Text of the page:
Sagan has been out of competition since abandoning the Tour de France after suffering a knee injury in a crash on stage 3. He left the race before stage 12 and underwent surgery because the wound became infected and inflamed the bursa on his knee. The injury forced Sagan to miss the Tokyo Olympic Games.
His return to the European Championships in Trento comes five years after Sagan was the first rider to win the newly-introduced elite men’s road race.
“My recovery is on the right track,” Sagan said according to race organisers. “I’m training intensively in order to get back to the best possible level.”
The men’s race is 179 kilometres in length, beginning with an opening loop of 73 kilometres in the Valle dei Laghi, then eight laps of a 13.2km circuit, which includes the Povo climb that is 3.6km in length and at an average gradient of 4.7 per cent. In theory the route should play into Sagan’s strengths.
“In a race such as the Road European Championships, there are so many factors that can influence a race and nearly all of them are beyond our control,” Sagan says. “Just that makes it impossible to truly foresee how it will play out. The only thing I am sure about is that I will give it my all, and I’ll try to get the best result I can.”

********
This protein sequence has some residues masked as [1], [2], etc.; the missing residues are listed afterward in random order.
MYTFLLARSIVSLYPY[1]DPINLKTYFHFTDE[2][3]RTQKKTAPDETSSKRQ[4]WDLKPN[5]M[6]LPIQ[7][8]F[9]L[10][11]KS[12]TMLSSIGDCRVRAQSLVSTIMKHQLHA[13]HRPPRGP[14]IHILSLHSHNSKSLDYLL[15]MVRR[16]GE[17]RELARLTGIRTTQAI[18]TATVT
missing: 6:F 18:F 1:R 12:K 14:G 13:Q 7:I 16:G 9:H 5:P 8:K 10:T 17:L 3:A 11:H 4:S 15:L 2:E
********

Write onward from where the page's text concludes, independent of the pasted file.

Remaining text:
Before 2016, the Road European Championships had races only for U23 and junior riders. Starting in Plumelec, the elite men’s and women’s fields were added along with the mixed team relay. Sagan won the men’s road race ahead of Julian Alaphilippe and Daniel Moreno but never raced in the jersey because he was the reigning world champion before and after his victory.
“Without a doubt, the UEC Road European Championships have seen an impressive growth since 2016,” Sagan said. “I don’t know to what extent my victory contributed to this, but I’m happy to add my small stone even if it’s just a little bit. As for this year’s edition, I’m sure it will have a top-level field that will guarantee an exciting race.”
Also on the start list is Tour de France winner and Olympic medalist Tadej Pogačar, Tour of Flanders winner Kasper Asgreen, and Belgian Remco Evenepoel.